The vast majority of those in attendance at the party were Hispanic. When she wasn't performing, Niria floated around the rink in her dance partner's suit jacket, exchanging hugs and pleasantries in both English and Spanish to nearly everyone who crossed her path. She was hardly seen without a smile on her face or a giggle on her lips that night.

In part Niria dances with Latin Reflections simply for the fun of it. But it also fills a need to connect to her family and heritage from Mexico. Niria was born in the Rogue Valley and has lived here all her life. She is an American by birth, but also important to her identity is that she's Mexican by blood.

For Niria, dancing in Latin Reflections is a way to stay in touch with a culture she wishes she was closer to.

Niria has visited Mexico six times. While staying with her mother's friends in Guadalajara, the capital city of Jalisco, she said she felt like family. On another trip to Southern Mexico, she stayed at her great-aunt's ranch, a 15-minute drive from town, plus three hours on horseback. Niria stayed once at her grandmother's ranch while down for her uncle's wedding. The house was wired for light only, and had an adobe stove for cooking. It lacked plumbing but still had enough to capture Niria's heart.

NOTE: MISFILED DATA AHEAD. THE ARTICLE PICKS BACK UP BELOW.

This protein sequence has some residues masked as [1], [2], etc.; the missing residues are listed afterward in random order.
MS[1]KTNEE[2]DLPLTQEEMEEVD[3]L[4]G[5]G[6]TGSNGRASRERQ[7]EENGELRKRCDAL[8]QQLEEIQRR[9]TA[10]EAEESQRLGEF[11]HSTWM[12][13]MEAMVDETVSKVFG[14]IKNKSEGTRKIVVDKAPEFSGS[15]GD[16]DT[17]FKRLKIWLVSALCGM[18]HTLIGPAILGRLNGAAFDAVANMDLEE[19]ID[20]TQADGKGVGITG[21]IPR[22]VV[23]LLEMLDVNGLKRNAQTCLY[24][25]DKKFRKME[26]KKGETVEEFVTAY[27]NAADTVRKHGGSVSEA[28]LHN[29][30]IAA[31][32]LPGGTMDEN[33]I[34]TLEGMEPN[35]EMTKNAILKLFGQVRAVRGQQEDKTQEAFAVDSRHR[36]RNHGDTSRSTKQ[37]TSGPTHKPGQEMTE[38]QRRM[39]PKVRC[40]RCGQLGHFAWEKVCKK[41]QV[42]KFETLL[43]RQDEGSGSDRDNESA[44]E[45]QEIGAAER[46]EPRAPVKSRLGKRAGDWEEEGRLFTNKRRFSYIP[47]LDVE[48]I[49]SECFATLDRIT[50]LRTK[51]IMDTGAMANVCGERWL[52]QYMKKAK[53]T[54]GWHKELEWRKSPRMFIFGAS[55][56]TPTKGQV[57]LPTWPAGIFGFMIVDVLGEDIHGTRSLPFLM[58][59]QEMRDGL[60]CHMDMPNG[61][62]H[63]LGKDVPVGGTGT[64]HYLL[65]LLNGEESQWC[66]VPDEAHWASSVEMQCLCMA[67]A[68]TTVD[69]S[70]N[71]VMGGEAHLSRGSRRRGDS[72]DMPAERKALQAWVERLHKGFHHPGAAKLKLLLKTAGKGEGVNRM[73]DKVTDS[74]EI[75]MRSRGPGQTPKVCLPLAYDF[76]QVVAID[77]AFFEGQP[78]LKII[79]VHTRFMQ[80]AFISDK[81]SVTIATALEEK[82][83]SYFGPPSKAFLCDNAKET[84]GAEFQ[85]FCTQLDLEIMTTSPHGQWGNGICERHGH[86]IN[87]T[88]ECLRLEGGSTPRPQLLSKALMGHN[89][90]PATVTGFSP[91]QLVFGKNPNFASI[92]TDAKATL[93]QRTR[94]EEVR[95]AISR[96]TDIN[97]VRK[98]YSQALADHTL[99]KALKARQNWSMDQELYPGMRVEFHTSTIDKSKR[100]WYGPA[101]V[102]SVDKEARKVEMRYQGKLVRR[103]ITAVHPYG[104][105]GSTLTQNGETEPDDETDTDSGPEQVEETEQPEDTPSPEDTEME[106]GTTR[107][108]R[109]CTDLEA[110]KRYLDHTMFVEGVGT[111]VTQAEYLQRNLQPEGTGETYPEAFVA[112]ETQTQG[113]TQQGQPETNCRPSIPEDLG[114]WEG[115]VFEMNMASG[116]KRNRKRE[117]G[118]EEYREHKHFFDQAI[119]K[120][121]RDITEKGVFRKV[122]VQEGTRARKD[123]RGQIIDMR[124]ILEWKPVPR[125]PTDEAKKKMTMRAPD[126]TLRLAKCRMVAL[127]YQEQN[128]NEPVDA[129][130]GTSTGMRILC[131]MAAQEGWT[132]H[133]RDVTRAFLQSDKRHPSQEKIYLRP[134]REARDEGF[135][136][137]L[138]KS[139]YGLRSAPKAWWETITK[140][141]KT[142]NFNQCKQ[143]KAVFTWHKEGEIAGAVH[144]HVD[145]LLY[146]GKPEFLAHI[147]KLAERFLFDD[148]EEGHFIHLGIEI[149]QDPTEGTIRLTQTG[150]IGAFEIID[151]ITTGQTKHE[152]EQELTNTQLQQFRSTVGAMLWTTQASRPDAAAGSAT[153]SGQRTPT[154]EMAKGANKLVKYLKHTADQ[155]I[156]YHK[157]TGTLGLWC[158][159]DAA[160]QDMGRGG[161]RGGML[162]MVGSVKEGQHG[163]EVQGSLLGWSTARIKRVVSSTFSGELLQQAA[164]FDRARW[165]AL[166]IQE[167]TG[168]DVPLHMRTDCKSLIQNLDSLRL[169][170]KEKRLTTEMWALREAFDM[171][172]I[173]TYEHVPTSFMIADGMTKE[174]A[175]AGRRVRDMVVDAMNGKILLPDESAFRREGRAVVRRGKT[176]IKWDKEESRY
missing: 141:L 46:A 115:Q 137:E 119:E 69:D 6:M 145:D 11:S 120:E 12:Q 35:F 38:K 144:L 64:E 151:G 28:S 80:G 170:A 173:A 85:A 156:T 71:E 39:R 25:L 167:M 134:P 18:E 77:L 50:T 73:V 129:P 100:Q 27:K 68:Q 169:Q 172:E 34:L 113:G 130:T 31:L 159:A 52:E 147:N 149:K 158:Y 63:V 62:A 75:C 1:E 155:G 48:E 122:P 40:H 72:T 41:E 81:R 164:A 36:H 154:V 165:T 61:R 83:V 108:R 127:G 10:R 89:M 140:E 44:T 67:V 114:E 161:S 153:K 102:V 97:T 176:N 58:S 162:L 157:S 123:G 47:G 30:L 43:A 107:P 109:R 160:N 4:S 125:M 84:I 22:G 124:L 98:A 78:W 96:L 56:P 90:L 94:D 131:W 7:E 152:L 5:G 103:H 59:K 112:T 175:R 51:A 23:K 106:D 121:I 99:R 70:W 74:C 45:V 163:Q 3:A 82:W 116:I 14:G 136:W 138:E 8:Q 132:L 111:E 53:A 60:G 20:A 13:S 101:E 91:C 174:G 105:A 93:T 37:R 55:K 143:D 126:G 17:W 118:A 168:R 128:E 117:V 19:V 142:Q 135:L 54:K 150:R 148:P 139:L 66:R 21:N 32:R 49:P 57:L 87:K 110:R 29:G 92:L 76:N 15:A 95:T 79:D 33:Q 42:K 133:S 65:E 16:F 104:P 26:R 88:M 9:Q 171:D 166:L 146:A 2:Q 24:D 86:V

"It's so much peaceful," she said. "It's so much of a better life because you don't have to worry about 'Oh I need to pay the bill, oh I need to go buy groceries.' You just kind of live on your own. You need something done you do it."

The memories she's created in Mexico are nothing like her daily experiences in the United States. In Mexico she hunted birds and rode horses bareback in the mountains. She squeezed the intestines of a cow slaughtered for her uncle's wedding &